Maybe back then I was too stressed out and undernourished to carry a viable pregnancy, and I was saved from the pain of having to go through a miscarriage. I don’t know why it took us so long to conceive, but it didn’t have anything to do with my sister’s body, her pregnancy, and marriage, and especially it didn’t have anything to do with our relationship.

Sure, some days I felt angry, and I didn’t want to hear about the constant reflux during the first trimester, but if I listened carefully, it wasn’t about the reflux. 

It was my sister sharing how she felt, how scared and excited she was, and also how sorry she felt that we could not experience motherhood together.

I was missing out on the opportunity to love her child as mine.

Pain and anger were blindsiding me. In the beginning, I was lost in my journey and my tears, and I involuntarily took the love away from what was about to become my first, beautiful niece.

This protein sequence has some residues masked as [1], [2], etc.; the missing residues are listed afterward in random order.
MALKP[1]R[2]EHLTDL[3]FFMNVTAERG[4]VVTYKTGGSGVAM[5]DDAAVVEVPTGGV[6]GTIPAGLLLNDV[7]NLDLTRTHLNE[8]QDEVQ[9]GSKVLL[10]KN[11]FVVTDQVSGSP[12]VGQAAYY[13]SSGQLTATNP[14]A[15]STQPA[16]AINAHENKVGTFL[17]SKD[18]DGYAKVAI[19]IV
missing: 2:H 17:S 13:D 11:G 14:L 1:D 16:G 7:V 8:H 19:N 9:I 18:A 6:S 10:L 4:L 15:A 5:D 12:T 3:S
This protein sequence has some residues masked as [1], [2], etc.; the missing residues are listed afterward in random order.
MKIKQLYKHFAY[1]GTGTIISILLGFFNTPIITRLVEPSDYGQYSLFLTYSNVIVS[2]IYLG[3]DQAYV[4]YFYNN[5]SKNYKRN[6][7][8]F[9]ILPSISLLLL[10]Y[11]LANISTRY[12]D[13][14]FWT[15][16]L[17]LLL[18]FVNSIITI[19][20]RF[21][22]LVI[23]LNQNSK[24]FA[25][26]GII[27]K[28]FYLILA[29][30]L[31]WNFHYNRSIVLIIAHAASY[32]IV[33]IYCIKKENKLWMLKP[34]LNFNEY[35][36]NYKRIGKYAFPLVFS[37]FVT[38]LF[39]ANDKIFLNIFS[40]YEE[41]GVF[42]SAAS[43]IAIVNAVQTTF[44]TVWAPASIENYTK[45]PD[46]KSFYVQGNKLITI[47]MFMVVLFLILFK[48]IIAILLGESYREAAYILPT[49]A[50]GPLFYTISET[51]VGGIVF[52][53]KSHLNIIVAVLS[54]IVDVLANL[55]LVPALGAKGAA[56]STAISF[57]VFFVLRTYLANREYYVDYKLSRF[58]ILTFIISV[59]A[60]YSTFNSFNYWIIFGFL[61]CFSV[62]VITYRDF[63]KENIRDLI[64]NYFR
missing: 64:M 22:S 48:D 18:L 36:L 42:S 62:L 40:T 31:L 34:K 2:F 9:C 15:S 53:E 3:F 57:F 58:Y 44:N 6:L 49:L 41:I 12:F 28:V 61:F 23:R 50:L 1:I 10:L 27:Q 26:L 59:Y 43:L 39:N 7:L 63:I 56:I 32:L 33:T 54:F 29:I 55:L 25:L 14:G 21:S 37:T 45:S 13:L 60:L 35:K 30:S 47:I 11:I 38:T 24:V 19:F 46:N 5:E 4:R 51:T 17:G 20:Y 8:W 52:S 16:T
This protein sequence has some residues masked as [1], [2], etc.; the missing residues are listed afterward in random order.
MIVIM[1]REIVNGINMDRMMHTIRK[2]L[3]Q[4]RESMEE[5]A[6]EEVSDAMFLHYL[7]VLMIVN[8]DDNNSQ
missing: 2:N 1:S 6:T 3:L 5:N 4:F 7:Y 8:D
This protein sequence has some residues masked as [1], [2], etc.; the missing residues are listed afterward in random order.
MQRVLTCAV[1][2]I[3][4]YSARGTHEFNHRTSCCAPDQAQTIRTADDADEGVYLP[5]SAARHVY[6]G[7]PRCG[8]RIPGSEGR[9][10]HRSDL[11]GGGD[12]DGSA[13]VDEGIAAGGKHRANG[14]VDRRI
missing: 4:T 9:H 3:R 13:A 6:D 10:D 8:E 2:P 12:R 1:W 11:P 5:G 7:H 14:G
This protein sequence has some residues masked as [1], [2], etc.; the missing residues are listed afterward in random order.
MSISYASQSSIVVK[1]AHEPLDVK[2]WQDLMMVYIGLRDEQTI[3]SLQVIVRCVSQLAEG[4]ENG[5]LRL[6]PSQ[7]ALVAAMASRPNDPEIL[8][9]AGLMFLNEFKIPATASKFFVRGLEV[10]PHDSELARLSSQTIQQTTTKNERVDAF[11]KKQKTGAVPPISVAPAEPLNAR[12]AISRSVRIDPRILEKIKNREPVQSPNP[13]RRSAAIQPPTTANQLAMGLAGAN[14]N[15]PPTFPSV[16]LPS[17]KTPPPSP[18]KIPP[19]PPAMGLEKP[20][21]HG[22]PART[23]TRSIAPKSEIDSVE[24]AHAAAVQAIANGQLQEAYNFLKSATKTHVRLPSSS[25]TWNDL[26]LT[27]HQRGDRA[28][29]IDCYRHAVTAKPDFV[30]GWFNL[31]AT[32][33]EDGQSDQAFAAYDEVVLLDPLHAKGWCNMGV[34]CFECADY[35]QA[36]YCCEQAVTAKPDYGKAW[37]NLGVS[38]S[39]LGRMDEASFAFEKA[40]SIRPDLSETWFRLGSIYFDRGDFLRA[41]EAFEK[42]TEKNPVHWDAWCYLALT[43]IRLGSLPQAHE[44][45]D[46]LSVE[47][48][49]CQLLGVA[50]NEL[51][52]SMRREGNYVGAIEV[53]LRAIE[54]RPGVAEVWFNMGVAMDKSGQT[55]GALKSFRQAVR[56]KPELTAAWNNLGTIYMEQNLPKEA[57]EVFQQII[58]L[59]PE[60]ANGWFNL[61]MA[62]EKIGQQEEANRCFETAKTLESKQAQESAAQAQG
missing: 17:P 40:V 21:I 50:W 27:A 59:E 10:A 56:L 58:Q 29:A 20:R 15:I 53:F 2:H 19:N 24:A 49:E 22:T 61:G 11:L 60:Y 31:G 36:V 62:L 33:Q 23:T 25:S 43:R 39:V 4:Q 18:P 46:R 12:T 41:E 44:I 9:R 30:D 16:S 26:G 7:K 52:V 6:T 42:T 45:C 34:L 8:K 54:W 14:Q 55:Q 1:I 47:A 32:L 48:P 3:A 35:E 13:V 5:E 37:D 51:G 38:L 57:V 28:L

My husband added to the guilt: "Why can’t you be happy for her?", he asked. I didn’t know. Her first pregnancy was a ball, and I was looking forward to meeting my nephew; during her second pregnancy I was suffering, and I didn’t want to hear it… until I met my niece. 

From the first moment I hugged her, I haven’t stopped adoring her. She was (she is) magical, and although everyone keeps complaining about how full of beans she is, I still do think she is one of the most mesmerising creatures on earth. 

After she was born, I could spend hours looking at her pictures, and I’m so grateful I felt that way, as I could have missed out on the opportunity to give her all my unconditional love.

I had to stop comparing and start living

It came to a point where I decided to move on and stop putting my life on hold. I changed jobs, as I didn’t want to be stuck in an office where they had great maternity leave, but where I felt miserable. I stopped comparing my life to my sister’s life and all my friends with babies. They were going through their own turmoil, and I had to focus on my journey, not on someone else. I went back to fun, joy, and meditation.

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I started to take more liberties and live a little; one coffee here, a drink on the weekend. My husband and I went on holiday together, and we ate freely.